Life Story

Written account
of Ernie's Life

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Ernest H. Lieb 10th Dan Life Story Video

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Sensei Ernest H. Lieb
10th Degree Black Belt

Founder American Karate Association (AKA) 1964
Founder American Karate System (A.K.S.) 1973
Chief Instructor of the American Karate System  1973 - 2006
AKS Board Advisor and AKS World Council Member 2004 - 2006
Academy of Masters, Masters Hall of Fame 1st Posthumus Inductee - 2009

Tragically, Ernie died in Lathen, Germany on Friday, September 22, 2006, in a maglev train accident along with SFC Charles (Chuck) C. Krum, 5th Dan A.K.S., Mattheas Augustijn, 1st Dan Shotokan, and Dagmar (Daggi) Wichterich who were both German A.K.S. students.  Mr. Lieb and Sgt. Krum had traveled to Germany to conduct an A.K.S. seminar.  They will all be sadly missed.

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Ernie Lieb at 24 years old.  He had just won the World Tae Soo Do Light-Weight Division Title in South Korea

1963, Mr. Kim and Mr. Lieb practicing Kima 1
(a straight-line form kata).

Mr. Lieb with the base commander, Colonel Sullivan.  In a period of several years, Colonel Sullivan presented Ernie with many awards and trophies.  They stayed in the trophy case at the Kunsan gymnasium.

Mr. Lieb sitting on the floor at the far left of the picture.  Next to him is one of the tournament referees.  Notice that safety equipment was not used at over 90% of the tournaments in South Korea.

Ernest Horst Lieb was born in Berlin Germany in 1940 as Hitler's armies were devastating the European country side.  He, along with his mother and father, immigrated to the United States in 1952.  He became an American citizen in 1959.

At the age of 12, Ernie was a small, malnourished 67 pound boy.  Life for him was difficult as he learned about the dangers of the Chicago streets the hard way.  He was involved in many fights and quite often lost.  He never gave up trying to win.

In 1956, Ernie discovered Martial Arts as he began his studies in Judo.  He had always wanted to fight the bigger guys, but discovered that with Judo it works very much against a smaller opponent.  When a Marine started teaching a Karate class at the YMCA in Muskegon, Michigan, Ernie was impressed by this art as size did not seem to matter as much as speed, determination, timing and focus.  In a Karate Illustrated article written about Mr. Lieb in January of 1980, he said that this first encounter with Karate allowed him to see a future for himself.  A future where his small size would not matter, and a person's dedication could allow him to excel in this sport.  He started training in Karate and saw in it something he wanted to do for the rest of his life.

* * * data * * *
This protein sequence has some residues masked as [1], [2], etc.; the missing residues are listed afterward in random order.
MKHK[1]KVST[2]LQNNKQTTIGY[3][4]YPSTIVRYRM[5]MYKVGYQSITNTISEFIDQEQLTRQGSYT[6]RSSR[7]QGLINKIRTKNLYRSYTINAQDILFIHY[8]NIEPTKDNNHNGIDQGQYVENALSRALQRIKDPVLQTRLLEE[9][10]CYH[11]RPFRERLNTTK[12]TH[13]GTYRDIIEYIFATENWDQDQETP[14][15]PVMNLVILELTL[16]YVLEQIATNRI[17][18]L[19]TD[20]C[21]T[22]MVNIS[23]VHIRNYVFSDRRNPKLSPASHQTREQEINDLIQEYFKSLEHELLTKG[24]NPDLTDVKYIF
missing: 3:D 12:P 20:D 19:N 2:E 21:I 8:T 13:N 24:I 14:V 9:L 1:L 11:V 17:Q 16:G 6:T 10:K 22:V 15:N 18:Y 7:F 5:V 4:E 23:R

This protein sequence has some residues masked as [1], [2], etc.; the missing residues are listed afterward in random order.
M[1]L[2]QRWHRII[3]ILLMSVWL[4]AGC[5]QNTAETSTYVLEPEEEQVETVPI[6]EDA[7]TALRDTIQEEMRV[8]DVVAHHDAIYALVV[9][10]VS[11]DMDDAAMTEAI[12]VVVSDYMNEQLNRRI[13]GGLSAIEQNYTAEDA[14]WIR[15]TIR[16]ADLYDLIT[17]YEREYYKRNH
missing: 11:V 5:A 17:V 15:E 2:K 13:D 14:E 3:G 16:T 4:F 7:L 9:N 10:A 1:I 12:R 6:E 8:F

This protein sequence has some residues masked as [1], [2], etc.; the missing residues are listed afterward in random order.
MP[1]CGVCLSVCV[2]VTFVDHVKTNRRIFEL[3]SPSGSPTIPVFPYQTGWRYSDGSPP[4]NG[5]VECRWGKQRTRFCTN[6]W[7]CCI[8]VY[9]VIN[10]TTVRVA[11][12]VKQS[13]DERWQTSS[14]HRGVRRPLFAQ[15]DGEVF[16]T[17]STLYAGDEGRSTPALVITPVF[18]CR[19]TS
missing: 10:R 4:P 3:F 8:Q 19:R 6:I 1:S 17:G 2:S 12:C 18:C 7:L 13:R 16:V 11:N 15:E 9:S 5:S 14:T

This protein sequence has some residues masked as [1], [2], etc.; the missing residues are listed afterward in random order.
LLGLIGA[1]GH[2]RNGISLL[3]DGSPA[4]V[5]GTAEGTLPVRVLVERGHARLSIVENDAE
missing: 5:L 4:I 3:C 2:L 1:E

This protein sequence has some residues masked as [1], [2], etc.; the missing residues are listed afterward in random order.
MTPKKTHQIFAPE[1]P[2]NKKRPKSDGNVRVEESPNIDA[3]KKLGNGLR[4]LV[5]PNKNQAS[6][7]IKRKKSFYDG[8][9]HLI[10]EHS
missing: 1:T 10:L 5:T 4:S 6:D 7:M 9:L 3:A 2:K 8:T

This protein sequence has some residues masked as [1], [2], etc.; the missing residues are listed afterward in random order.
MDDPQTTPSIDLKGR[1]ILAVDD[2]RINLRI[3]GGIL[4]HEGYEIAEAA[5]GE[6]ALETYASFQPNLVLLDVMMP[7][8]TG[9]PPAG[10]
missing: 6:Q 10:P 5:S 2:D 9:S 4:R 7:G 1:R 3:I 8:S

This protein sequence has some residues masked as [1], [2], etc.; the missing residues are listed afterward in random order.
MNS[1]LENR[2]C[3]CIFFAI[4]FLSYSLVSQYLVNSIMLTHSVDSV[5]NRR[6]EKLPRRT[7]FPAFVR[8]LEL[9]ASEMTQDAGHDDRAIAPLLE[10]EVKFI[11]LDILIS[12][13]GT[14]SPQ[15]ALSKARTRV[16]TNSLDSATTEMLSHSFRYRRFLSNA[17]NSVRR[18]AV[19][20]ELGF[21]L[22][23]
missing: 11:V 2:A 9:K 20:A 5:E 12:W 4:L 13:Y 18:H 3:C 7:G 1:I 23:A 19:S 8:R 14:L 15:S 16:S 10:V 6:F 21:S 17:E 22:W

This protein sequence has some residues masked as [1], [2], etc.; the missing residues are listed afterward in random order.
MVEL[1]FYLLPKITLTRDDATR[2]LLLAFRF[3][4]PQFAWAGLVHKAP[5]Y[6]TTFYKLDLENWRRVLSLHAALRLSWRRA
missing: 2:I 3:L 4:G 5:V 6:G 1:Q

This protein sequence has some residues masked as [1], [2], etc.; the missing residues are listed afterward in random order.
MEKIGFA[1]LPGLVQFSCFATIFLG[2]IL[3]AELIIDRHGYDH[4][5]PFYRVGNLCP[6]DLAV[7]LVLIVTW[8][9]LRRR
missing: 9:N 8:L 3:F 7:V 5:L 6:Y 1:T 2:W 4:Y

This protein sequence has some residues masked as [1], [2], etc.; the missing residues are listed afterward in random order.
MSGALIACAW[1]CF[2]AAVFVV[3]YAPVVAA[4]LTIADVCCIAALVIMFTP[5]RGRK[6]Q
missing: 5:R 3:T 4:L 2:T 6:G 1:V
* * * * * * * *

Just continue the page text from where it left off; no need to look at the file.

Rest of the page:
Lieb joined the U.S. Air Force in 1961 after graduating from High School.  He was stationed in Korea, even though he had hoped for an assignment back in his native Germany.  He continued his martial arts studies by joining Mr. Kim, head instructor of the Chi Do Kwan club on base.  Mr. Kim's students had won the Korean National Championships five times.

Ernie earned his black belt in Chi Do Kwan in 1963, and went on to win numerous events in South Korea.  Also in 1963, he was chosen as the U.S. Air Force Team captain.  The same year, he won in the Korean Nationals.   In 1964, he was the first American to win the light weight division in the World Tae Soo Do championships.  Later that year, Ernie returned to the United States.

Shortly after his return, he founded the American Karate Association.  Because of the prejudices and differences in philosophies in all of the styles, he was very displeased by the poor attitude among the different styles.  No one wanted to work in harmony with one another.  So Mr. Lieb created an organization to foster a spirit of togetherness, sportsmanship, and respect for all styles.  A spirit where people would work and train together regardless of the style of martial arts they studied.

It was also during this time frame that Ernie's views about and American style of karate were being formed.  In those first years, he used the word "AMERICAN" in front of his Korean style.  In those days, using the word "American" in front of an oriental style was unheard of.  It brought quick retribution; using violence against Ernie when he competed in Karate tournaments across the nation.

Ernest Lieb, J. Reeh, Ed Parker, Bruce Lee 1967 - Ernest Lieb, J. Reeh, Ed Parker, Bruce Lee

In 1972, with thirteen of his most dedicated Black Belts, Ernie founded the American Karate System.  Those head instructors, with Mr. Lieb, started a revolution in the Karate world of America.  For if you look around you today, you will find over 75% of all Karate schools using the word "American."  Some even imitate Lieb's style by using his ideas, style's name and techniques, and calling themselves American Karate Systems.  One can suppose that "imitation is the greatest form of flattery."  But let it be clear, Mr. Lieb's American Karate System is the only Karate organization recognized in representing American karate.  This [fact] has been recorded in the Book of "Who's Who In the Martial Arts," as well as in dozens of Karate Magazine articles which go back to the 60's and 70's, and also recorded at all major Karate Tournaments and events.  So anyone not affiliated with the original American Karate System cannot be a representative of his system.